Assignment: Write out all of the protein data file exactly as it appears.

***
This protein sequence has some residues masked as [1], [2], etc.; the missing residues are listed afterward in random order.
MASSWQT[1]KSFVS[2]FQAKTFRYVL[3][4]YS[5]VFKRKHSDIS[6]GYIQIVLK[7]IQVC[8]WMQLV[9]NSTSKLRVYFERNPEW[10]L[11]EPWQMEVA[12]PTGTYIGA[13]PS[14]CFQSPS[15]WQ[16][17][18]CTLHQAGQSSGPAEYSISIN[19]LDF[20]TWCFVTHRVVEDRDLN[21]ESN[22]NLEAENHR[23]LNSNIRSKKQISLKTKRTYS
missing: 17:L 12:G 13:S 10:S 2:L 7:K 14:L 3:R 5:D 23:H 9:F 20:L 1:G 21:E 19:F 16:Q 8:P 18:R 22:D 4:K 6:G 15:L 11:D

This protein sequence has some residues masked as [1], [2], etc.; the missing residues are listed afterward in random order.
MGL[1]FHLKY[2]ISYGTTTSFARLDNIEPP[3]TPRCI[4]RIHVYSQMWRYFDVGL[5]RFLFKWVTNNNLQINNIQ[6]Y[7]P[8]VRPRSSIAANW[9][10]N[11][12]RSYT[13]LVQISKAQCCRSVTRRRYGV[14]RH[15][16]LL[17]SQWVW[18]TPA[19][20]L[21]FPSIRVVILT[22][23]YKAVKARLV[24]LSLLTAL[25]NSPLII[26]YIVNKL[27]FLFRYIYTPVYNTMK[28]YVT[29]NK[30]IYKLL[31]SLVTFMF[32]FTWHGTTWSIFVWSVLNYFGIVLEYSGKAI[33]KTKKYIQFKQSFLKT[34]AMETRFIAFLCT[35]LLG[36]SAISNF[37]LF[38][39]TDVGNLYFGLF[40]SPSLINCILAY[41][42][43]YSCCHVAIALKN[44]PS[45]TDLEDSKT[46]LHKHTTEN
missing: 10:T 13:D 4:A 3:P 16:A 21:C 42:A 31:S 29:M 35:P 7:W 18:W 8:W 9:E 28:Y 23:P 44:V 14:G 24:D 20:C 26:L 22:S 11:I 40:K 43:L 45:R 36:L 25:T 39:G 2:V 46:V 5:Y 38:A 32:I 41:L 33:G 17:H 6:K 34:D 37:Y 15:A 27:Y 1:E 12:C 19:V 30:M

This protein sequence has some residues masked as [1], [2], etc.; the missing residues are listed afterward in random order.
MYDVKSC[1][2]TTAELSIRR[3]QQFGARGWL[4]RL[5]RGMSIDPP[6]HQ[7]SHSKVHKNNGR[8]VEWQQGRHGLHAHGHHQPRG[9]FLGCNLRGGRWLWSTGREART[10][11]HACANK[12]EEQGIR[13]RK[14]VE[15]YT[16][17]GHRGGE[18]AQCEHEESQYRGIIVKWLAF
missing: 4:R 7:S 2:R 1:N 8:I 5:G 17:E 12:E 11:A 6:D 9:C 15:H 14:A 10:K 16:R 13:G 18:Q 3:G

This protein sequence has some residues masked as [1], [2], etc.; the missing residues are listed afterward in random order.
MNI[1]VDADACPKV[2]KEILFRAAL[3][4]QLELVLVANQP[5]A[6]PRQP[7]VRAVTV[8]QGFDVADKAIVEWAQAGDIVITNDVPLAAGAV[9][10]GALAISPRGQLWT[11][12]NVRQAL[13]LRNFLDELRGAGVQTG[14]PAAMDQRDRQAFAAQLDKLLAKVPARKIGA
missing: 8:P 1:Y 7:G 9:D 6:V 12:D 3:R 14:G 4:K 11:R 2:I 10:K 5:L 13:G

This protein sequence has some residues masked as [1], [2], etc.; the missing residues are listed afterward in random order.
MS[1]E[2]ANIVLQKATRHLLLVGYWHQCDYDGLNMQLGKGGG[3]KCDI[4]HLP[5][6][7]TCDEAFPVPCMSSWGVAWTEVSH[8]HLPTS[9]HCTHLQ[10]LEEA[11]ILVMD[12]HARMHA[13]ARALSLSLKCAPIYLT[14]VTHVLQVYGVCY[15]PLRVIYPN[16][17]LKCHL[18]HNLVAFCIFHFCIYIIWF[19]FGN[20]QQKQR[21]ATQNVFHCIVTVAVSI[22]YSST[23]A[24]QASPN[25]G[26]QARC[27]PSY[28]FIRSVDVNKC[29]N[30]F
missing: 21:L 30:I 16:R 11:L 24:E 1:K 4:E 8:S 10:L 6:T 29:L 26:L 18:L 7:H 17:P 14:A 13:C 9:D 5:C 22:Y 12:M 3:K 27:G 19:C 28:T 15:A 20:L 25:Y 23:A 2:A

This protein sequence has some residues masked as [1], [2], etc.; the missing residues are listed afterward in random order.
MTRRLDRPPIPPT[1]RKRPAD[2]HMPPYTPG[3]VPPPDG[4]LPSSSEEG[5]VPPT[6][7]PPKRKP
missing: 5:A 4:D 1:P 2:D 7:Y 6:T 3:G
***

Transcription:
This protein sequence has some residues masked as [1], [2], etc.; the missing residues are listed afterward in random order.
MASSWQT[1]KSFVS[2]FQAKTFRYVL[3][4]YS[5]VFKRKHSDIS[6]GYIQIVLK[7]IQVC[8]WMQLV[9]NSTSKLRVYFERNPEW[10]L[11]EPWQMEVA[12]PTGTYIGA[13]PS[14]CFQSPS[15]WQ[16][17][18]CTLHQAGQSSGPAEYSISIN[19]LDF[20]TWCFVTHRVVEDRDLN[21]ESN[22]NLEAENHR[23]LNSNIRSKKQISLKTKRTYS
missing: 17:L 12:G 13:S 10:S 2:L 7:K 14:L 3:R 5:D 23:H 9:F 20:L 1:G 21:E 19:F 16:Q 8:P 18:R 22:D 4:K 6:G 15:L 11:D

This protein sequence has some residues masked as [1], [2], etc.; the missing residues are listed afterward in random order.
MGL[1]FHLKY[2]ISYGTTTSFARLDNIEPP[3]TPRCI[4]RIHVYSQMWRYFDVGL[5]RFLFKWVTNNNLQINNIQ[6]Y[7]P[8]VRPRSSIAANW[9][10]N[11][12]RSYT[13]LVQISKAQCCRSVTRRRYGV[14]RH[15][16]LL[17]SQWVW[18]TPA[19][20]L[21]FPSIRVVILT[22][23]YKAVKARLV[24]LSLLTAL[25]NSPLII[26]YIVNKL[27]FLFRYIYTPVYNTMK[28]YVT[29]NK[30]IYKLL[31]SLVTFMF[32]FTWHGTTWSIFVWSVLNYFGIVLEYSGKAI[33]KTKKYIQFKQSFLKT[34]AMETRFIAFLCT[35]LLG[36]SAISNF[37]LF[38][39]TDVGNLYFGLF[40]SPSLINCILAY[41][42][43]YSCCHVAIALKN[44]PS[45]TDLEDSKT[46]LHKHTTEN
missing: 10:T 13:D 4:A 3:P 16:A 21:C 42:A 31:S 29:M 35:P 7:W 18:W 8:W 9:E 28:Y 23:P 44:V 14:G 24:D 20:C 26:L 22:S 11:I 40:K 43:L 45:R 36:L 25:T 39:G 2:V 46:V 5:Y 38:A 32:I 41:L 33:G 17:H 6:K 34:D 37:Y 15:A 27:Y 1:E 12:C 19:V 30:M

This protein sequence has some residues masked as [1], [2], etc.; the missing residues are listed afterward in random order.
MYDVKSC[1][2]TTAELSIRR[3]QQFGARGWL[4]RL[5]RGMSIDPP[6]HQ[7]SHSKVHKNNGR[8]VEWQQGRHGLHAHGHHQPRG[9]FLGCNLRGGRWLWSTGREART[10][11]HACANK[12]EEQGIR[13]RK[14]VE[15]YT[16][17]GHRGGE[18]AQCEHEESQYRGIIVKWLAF
missing: 4:R 7:S 2:R 1:N 8:I 5:G 17:E 12:E 11:A 6:D 9:C 15:H 14:A 10:K 16:R 13:G 18:Q 3:G

This protein sequence has some residues masked as [1], [2], etc.; the missing residues are listed afterward in random order.
MNI[1]VDADACPKV[2]KEILFRAAL[3][4]QLELVLVANQP[5]A[6]PRQP[7]VRAVTV[8]QGFDVADKAIVEWAQAGDIVITNDVPLAAGAV[9][10]GALAISPRGQLWT[11][12]NVRQAL[13]LRNFLDELRGAGVQTG[14]PAAMDQRDRQAFAAQLDKLLAKVPARKIGA
missing: 8:P 1:Y 7:G 9:D 6:V 12:D 3:R 14:G 4:K 11:R 2:I 10:K 5:L 13:G

This protein sequence has some residues masked as [1], [2], etc.; the missing residues are listed afterward in random order.
MS[1]E[2]ANIVLQKATRHLLLVGYWHQCDYDGLNMQLGKGGG[3]KCDI[4]HLP[5][6][7]TCDEAFPVPCMSSWGVAWTEVSH[8]HLPTS[9]HCTHLQ[10]LEEA[11]ILVMD[12]HARMHA[13]ARALSLSLKCAPIYLT[14]VTHVLQVYGVCY[15]PLRVIYPN[16][17]LKCHL[18]HNLVAFCIFHFCIYIIWF[19]FGN[20]QQKQR[21]ATQNVFHCIVTVAVSI[22]YSST[23]A[24]QASPN[25]G[26]QARC[27]PSY[28]FIRSVDVNKC[29]N[30]F
missing: 21:L 30:I 16:R 11:L 24:E 1:K 4:E 8:S 10:L 6:T 29:L 26:L 18:L 7:H 17:P 14:A 13:C 9:D 5:C 22:Y 12:M 3:K 27:G 19:C 28:T 15:A 20:L 25:Y 23:A 2:A

This protein sequence has some residues masked as [1], [2], etc.; the missing residues are listed afterward in random order.
MTRRLDRPPIPPT[1]RKRPAD[2]HMPPYTPG[3]VPPPDG[4]LPSSSEEG[5]VPPT[6][7]PPKRKP
missing: 5:A 4:D 1:P 2:D 7:Y 6:T 3:G